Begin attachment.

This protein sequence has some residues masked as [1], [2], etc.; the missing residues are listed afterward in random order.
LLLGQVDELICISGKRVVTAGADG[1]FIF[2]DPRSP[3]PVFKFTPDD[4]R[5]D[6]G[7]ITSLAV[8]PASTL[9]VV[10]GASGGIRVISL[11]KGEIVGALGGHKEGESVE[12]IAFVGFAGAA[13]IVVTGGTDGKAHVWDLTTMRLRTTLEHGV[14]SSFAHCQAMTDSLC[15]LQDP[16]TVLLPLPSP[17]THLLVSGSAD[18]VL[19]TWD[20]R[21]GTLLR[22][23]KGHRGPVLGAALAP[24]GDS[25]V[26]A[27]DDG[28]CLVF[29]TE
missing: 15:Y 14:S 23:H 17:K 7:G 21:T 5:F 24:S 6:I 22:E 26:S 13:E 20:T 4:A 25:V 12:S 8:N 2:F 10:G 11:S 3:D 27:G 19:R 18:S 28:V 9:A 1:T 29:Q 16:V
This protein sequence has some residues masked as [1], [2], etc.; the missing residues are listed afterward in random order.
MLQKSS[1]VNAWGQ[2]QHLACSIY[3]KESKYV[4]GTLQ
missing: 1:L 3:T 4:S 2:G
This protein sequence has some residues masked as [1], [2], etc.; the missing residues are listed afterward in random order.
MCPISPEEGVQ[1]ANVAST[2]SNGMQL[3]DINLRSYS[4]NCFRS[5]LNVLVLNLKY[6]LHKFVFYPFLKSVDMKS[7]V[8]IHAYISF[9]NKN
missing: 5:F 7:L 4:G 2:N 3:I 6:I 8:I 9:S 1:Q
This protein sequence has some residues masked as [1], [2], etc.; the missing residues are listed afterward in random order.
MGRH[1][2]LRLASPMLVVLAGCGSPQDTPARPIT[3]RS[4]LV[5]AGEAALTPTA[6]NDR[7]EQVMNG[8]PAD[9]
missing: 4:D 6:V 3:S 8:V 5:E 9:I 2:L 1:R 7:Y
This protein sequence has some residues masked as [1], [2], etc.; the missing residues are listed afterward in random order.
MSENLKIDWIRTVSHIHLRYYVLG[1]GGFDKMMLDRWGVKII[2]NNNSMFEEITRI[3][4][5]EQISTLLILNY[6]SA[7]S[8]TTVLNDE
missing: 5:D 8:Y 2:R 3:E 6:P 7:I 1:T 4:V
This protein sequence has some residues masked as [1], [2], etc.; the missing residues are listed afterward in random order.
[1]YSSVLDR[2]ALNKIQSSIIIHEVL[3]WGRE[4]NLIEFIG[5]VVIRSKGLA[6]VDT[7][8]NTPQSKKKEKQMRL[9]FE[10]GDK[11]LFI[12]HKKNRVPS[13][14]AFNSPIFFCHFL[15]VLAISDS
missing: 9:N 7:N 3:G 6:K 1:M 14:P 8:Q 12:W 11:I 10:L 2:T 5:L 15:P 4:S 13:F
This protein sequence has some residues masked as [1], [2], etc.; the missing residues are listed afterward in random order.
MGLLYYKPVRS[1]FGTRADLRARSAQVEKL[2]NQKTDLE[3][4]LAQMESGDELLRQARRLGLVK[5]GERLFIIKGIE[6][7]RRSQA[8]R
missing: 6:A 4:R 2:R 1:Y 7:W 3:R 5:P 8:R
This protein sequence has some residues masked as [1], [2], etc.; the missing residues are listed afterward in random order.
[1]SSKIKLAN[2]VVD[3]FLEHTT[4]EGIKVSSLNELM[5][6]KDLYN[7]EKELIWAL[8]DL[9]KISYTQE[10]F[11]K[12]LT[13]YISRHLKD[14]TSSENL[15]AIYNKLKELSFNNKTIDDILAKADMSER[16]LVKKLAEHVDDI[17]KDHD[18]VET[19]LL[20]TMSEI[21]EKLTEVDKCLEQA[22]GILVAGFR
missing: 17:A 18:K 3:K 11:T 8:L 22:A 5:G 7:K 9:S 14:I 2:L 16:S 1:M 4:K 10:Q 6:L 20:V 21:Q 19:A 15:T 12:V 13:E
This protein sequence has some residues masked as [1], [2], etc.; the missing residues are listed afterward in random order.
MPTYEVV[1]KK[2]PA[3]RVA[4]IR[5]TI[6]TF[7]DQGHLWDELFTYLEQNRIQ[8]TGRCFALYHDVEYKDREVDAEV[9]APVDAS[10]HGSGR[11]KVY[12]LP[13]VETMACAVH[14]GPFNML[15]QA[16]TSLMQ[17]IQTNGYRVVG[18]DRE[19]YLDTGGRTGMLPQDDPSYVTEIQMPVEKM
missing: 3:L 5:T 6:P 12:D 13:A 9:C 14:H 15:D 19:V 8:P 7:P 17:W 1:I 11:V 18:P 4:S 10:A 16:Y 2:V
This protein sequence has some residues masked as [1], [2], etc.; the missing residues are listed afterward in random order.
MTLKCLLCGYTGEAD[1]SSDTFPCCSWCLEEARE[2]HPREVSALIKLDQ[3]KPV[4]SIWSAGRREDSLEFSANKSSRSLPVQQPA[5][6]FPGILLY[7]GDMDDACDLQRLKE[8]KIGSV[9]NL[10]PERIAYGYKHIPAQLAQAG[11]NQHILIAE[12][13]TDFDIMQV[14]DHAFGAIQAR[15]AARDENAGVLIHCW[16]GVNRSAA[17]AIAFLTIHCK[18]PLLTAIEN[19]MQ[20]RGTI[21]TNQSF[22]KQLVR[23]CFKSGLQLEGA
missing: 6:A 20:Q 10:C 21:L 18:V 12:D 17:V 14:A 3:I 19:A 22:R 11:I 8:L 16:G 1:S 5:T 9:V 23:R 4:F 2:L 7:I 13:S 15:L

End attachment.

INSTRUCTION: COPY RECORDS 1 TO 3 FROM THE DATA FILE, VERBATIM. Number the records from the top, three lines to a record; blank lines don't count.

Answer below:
This protein sequence has some residues masked as [1], [2], etc.; the missing residues are listed afterward in random order.
LLLGQVDELICISGKRVVTAGADG[1]FIF[2]DPRSP[3]PVFKFTPDD[4]R[5]D[6]G[7]ITSLAV[8]PASTL[9]VV[10]GASGGIRVISL[11]KGEIVGALGGHKEGESVE[12]IAFVGFAGAA[13]IVVTGGTDGKAHVWDLTTMRLRTTLEHGV[14]SSFAHCQAMTDSLC[15]LQDP[16]TVLLPLPSP[17]THLLVSGSAD[18]VL[19]TWD[20]R[21]GTLLR[22][23]KGHRGPVLGAALAP[24]GDS[25]V[26]A[27]DDG[28]CLVF[29]TE
missing: 15:Y 14:S 23:H 17:K 7:G 21:T 5:F 24:S 6:I 22:E 26:S 13:E 20:T 4:A 25:V 12:S 8:N 2:F 10:G 11:S 3:D 27:G 19:R 18:S 28:V 9:A 1:T 29:Q 16:V
This protein sequence has some residues masked as [1], [2], etc.; the missing residues are listed afterward in random order.
MLQKSS[1]VNAWGQ[2]QHLACSIY[3]KESKYV[4]GTLQ
missing: 1:L 3:T 4:S 2:G
This protein sequence has some residues masked as [1], [2], etc.; the missing residues are listed afterward in random order.
MCPISPEEGVQ[1]ANVAST[2]SNGMQL[3]DINLRSYS[4]NCFRS[5]LNVLVLNLKY[6]LHKFVFYPFLKSVDMKS[7]V[8]IHAYISF[9]NKN
missing: 5:F 7:L 4:G 2:N 3:I 6:I 8:I 9:S 1:Q